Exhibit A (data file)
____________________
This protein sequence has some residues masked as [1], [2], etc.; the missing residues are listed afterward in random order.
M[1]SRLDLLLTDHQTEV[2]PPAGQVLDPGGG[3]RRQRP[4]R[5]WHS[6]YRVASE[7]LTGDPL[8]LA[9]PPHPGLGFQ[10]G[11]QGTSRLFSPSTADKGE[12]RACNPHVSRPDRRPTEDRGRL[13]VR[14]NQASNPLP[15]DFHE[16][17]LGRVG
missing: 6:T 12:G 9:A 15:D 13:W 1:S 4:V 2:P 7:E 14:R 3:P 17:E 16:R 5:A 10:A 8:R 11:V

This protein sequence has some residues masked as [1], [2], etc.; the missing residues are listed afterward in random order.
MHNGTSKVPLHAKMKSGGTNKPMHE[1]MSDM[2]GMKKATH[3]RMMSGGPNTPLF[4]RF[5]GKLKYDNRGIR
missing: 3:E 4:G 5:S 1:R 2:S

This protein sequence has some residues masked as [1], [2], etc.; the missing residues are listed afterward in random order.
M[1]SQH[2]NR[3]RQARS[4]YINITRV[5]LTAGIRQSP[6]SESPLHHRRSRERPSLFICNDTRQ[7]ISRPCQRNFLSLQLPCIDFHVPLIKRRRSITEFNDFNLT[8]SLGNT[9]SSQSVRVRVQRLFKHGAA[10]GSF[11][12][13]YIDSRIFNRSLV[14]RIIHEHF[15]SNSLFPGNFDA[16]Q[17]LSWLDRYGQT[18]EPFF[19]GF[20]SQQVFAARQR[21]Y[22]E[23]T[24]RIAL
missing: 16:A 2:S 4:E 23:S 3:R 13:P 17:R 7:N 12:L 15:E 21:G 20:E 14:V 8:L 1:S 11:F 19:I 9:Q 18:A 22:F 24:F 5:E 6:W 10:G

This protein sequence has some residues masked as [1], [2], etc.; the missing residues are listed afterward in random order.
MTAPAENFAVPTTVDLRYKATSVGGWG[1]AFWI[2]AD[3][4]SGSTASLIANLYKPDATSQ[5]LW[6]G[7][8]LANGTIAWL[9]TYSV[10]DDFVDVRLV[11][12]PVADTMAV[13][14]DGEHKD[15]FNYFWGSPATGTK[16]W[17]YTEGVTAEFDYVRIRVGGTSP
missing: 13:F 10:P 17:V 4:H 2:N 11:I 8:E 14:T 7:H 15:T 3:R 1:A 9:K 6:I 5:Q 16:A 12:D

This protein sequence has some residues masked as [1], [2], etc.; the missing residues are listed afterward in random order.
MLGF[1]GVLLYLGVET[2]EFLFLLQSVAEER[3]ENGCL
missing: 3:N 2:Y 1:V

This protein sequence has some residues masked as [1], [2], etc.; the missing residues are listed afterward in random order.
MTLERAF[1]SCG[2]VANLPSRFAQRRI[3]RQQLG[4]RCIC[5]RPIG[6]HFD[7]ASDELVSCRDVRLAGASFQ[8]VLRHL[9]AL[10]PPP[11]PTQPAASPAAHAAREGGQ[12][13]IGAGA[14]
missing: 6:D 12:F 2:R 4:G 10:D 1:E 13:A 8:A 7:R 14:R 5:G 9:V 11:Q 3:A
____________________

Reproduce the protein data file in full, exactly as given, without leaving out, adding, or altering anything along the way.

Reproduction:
This protein sequence has some residues masked as [1], [2], etc.; the missing residues are listed afterward in random order.
M[1]SRLDLLLTDHQTEV[2]PPAGQVLDPGGG[3]RRQRP[4]R[5]WHS[6]YRVASE[7]LTGDPL[8]LA[9]PPHPGLGFQ[10]G[11]QGTSRLFSPSTADKGE[12]RACNPHVSRPDRRPTEDRGRL[13]VR[14]NQASNPLP[15]DFHE[16][17]LGRVG
missing: 6:T 12:G 9:A 15:D 13:W 1:S 4:V 2:P 7:E 14:R 3:P 17:E 16:R 5:A 10:A 8:R 11:V

This protein sequence has some residues masked as [1], [2], etc.; the missing residues are listed afterward in random order.
MHNGTSKVPLHAKMKSGGTNKPMHE[1]MSDM[2]GMKKATH[3]RMMSGGPNTPLF[4]RF[5]GKLKYDNRGIR
missing: 3:E 4:G 5:S 1:R 2:S

This protein sequence has some residues masked as [1], [2], etc.; the missing residues are listed afterward in random order.
M[1]SQH[2]NR[3]RQARS[4]YINITRV[5]LTAGIRQSP[6]SESPLHHRRSRERPSLFICNDTRQ[7]ISRPCQRNFLSLQLPCIDFHVPLIKRRRSITEFNDFNLT[8]SLGNT[9]SSQSVRVRVQRLFKHGAA[10]GSF[11][12][13]YIDSRIFNRSLV[14]RIIHEHF[15]SNSLFPGNFDA[16]Q[17]LSWLDRYGQT[18]EPFF[19]GF[20]SQQVFAARQR[21]Y[22]E[23]T[24]RIAL
missing: 16:A 2:S 4:E 23:S 3:R 13:P 17:R 7:N 12:L 15:E 21:G 20:E 14:V 8:L 1:S 11:F 19:I 9:Q 18:A 22:F 24:F 5:E 6:W 10:G

This protein sequence has some residues masked as [1], [2], etc.; the missing residues are listed afterward in random order.
MTAPAENFAVPTTVDLRYKATSVGGWG[1]AFWI[2]AD[3][4]SGSTASLIANLYKPDATSQ[5]LW[6]G[7][8]LANGTIAWL[9]TYSV[10]DDFVDVRLV[11][12]PVADTMAV[13][14]DGEHKD[15]FNYFWGSPATGTK[16]W[17]YTEGVTAEFDYVRIRVGGTSP
missing: 13:F 10:P 17:V 4:H 2:N 11:I 8:E 14:T 7:H 15:T 3:R 1:A 9:K 6:I 5:Q 16:A 12:D

This protein sequence has some residues masked as [1], [2], etc.; the missing residues are listed afterward in random order.
MLGF[1]GVLLYLGVET[2]EFLFLLQSVAEER[3]ENGCL
missing: 3:N 2:Y 1:V

This protein sequence has some residues masked as [1], [2], etc.; the missing residues are listed afterward in random order.
MTLERAF[1]SCG[2]VANLPSRFAQRRI[3]RQQLG[4]RCIC[5]RPIG[6]HFD[7]ASDELVSCRDVRLAGASFQ[8]VLRHL[9]AL[10]PPP[11]PTQPAASPAAHAAREGGQ[12][13]IGAGA[14]
missing: 6:D 12:F 2:R 4:G 10:D 1:E 13:A 8:A 7:R 14:R 5:G 9:V 11:Q 3:A